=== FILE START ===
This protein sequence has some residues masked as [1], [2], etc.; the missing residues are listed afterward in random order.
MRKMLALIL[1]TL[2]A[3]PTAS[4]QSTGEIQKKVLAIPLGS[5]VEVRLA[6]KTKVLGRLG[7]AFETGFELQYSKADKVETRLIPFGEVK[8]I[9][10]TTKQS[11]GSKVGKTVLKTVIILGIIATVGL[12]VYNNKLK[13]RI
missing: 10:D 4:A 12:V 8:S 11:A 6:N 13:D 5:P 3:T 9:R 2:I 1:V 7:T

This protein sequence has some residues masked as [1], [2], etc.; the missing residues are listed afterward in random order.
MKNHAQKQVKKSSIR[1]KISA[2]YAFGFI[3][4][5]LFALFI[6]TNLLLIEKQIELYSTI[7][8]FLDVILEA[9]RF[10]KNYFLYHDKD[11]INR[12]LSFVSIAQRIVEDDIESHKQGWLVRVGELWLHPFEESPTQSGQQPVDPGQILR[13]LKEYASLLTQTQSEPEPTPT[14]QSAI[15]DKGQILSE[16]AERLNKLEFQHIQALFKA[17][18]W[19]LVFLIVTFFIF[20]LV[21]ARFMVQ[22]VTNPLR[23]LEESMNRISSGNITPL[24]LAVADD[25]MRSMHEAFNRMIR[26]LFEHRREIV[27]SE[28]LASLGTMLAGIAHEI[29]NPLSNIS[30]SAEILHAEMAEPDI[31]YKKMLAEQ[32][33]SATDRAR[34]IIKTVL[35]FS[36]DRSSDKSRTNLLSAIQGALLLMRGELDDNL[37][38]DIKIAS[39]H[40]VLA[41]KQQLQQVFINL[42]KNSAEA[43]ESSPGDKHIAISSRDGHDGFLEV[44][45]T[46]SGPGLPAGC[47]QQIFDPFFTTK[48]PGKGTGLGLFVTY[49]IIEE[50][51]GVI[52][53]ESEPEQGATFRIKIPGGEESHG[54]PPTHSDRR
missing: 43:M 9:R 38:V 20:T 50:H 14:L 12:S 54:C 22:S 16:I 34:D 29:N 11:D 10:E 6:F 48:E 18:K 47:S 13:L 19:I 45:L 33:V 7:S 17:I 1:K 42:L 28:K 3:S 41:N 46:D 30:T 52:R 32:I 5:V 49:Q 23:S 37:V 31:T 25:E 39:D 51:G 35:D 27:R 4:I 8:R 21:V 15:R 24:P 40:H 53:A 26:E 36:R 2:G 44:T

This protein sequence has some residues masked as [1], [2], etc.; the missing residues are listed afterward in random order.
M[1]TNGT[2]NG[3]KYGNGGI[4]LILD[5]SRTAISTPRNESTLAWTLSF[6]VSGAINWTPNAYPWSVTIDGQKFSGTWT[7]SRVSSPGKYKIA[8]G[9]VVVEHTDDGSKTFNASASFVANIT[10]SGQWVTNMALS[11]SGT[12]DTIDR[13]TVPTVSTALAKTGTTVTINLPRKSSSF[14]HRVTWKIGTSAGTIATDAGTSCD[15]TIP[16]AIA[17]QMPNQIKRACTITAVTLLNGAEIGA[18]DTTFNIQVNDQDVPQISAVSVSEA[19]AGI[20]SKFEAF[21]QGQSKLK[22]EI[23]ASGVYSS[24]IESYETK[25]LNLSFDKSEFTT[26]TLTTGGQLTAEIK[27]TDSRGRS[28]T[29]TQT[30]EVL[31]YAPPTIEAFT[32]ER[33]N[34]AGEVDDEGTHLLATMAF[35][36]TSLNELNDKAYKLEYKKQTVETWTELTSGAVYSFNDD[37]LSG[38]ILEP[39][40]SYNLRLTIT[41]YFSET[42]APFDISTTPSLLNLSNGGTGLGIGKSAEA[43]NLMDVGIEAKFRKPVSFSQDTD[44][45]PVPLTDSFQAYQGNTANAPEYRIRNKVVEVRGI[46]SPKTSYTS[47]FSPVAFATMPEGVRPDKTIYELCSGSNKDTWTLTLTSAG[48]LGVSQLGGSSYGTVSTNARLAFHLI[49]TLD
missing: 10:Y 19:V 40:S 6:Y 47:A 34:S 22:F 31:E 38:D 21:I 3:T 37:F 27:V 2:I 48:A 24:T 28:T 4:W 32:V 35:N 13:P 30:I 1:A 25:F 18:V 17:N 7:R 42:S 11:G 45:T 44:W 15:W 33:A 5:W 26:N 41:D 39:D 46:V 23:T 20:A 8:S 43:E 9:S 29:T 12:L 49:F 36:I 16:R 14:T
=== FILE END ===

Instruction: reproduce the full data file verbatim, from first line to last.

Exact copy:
This protein sequence has some residues masked as [1], [2], etc.; the missing residues are listed afterward in random order.
MRKMLALIL[1]TL[2]A[3]PTAS[4]QSTGEIQKKVLAIPLGS[5]VEVRLA[6]KTKVLGRLG[7]AFETGFELQYSKADKVETRLIPFGEVK[8]I[9][10]TTKQS[11]GSKVGKTVLKTVIILGIIATVGL[12]VYNNKLK[13]RI
missing: 10:D 4:A 12:V 8:S 11:A 6:N 13:D 5:P 3:T 9:R 2:I 1:V 7:T

This protein sequence has some residues masked as [1], [2], etc.; the missing residues are listed afterward in random order.
MKNHAQKQVKKSSIR[1]KISA[2]YAFGFI[3][4][5]LFALFI[6]TNLLLIEKQIELYSTI[7][8]FLDVILEA[9]RF[10]KNYFLYHDKD[11]INR[12]LSFVSIAQRIVEDDIESHKQGWLVRVGELWLHPFEESPTQSGQQPVDPGQILR[13]LKEYASLLTQTQSEPEPTPT[14]QSAI[15]DKGQILSE[16]AERLNKLEFQHIQALFKA[17][18]W[19]LVFLIVTFFIF[20]LV[21]ARFMVQ[22]VTNPLR[23]LEESMNRISSGNITPL[24]LAVADD[25]MRSMHEAFNRMIR[26]LFEHRREIV[27]SE[28]LASLGTMLAGIAHEI[29]NPLSNIS[30]SAEILHAEMAEPDI[31]YKKMLAEQ[32][33]SATDRAR[34]IIKTVL[35]FS[36]DRSSDKSRTNLLSAIQGALLLMRGELDDNL[37][38]DIKIAS[39]H[40]VLA[41]KQQLQQVFINL[42]KNSAEA[43]ESSPGDKHIAISSRDGHDGFLEV[44][45]T[46]SGPGLPAGC[47]QQIFDPFFTTK[48]PGKGTGLGLFVTY[49]IIEE[50][51]GVI[52][53]ESEPEQGATFRIKIPGGEESHG[54]PPTHSDRR
missing: 43:M 9:R 38:V 20:T 50:H 14:L 12:S 54:C 22:S 16:I 34:D 29:N 11:D 10:E 6:F 48:E 18:K 47:S 13:L 19:I 45:L 33:V 7:S 17:I 1:K 42:L 28:K 3:S 41:N 46:D 30:T 52:R 32:I 5:V 49:Q 23:S 37:V 31:T 25:E 39:D 51:G 35:D 27:R 4:I 8:R 21:V 15:R 24:P 40:H 53:A 26:E 36:R 2:G 44:T

This protein sequence has some residues masked as [1], [2], etc.; the missing residues are listed afterward in random order.
M[1]TNGT[2]NG[3]KYGNGGI[4]LILD[5]SRTAISTPRNESTLAWTLSF[6]VSGAINWTPNAYPWSVTIDGQKFSGTWT[7]SRVSSPGKYKIA[8]G[9]VVVEHTDDGSKTFNASASFVANIT[10]SGQWVTNMALS[11]SGT[12]DTIDR[13]TVPTVSTALAKTGTTVTINLPRKSSSF[14]HRVTWKIGTSAGTIATDAGTSCD[15]TIP[16]AIA[17]QMPNQIKRACTITAVTLLNGAEIGA[18]DTTFNIQVNDQDVPQISAVSVSEA[19]AGI[20]SKFEAF[21]QGQSKLK[22]EI[23]ASGVYSS[24]IESYETK[25]LNLSFDKSEFTT[26]TLTTGGQLTAEIK[27]TDSRGRS[28]T[29]TQT[30]EVL[31]YAPPTIEAFT[32]ER[33]N[34]AGEVDDEGTHLLATMAF[35][36]TSLNELNDKAYKLEYKKQTVETWTELTSGAVYSFNDD[37]LSG[38]ILEP[39][40]SYNLRLTIT[41]YFSET[42]APFDISTTPSLLNLSNGGTGLGIGKSAEA[43]NLMDVGIEAKFRKPVSFSQDTD[44][45]PVPLTDSFQAYQGNTANAPEYRIRNKVVEVRGI[46]SPKTSYTS[47]FSPVAFATMPEGVRPDKTIYELCSGSNKDTWTLTLTSAG[48]LGVSQLGGSSYGTVSTNARLAFHLI[49]TLD
missing: 10:Y 19:V 40:S 6:Y 47:A 34:S 22:F 31:E 38:D 21:I 3:T 37:F 27:V 2:I 48:A 24:T 28:T 4:W 32:V 35:N 13:P 30:I 1:A 25:F 18:V 17:N 7:R 42:S 11:G 45:T 44:W 15:W 33:A 5:W 26:N 41:D 39:D 46:V 23:T 20:A 8:S 43:E 9:S 29:T 12:L 49:F 36:I 16:R 14:T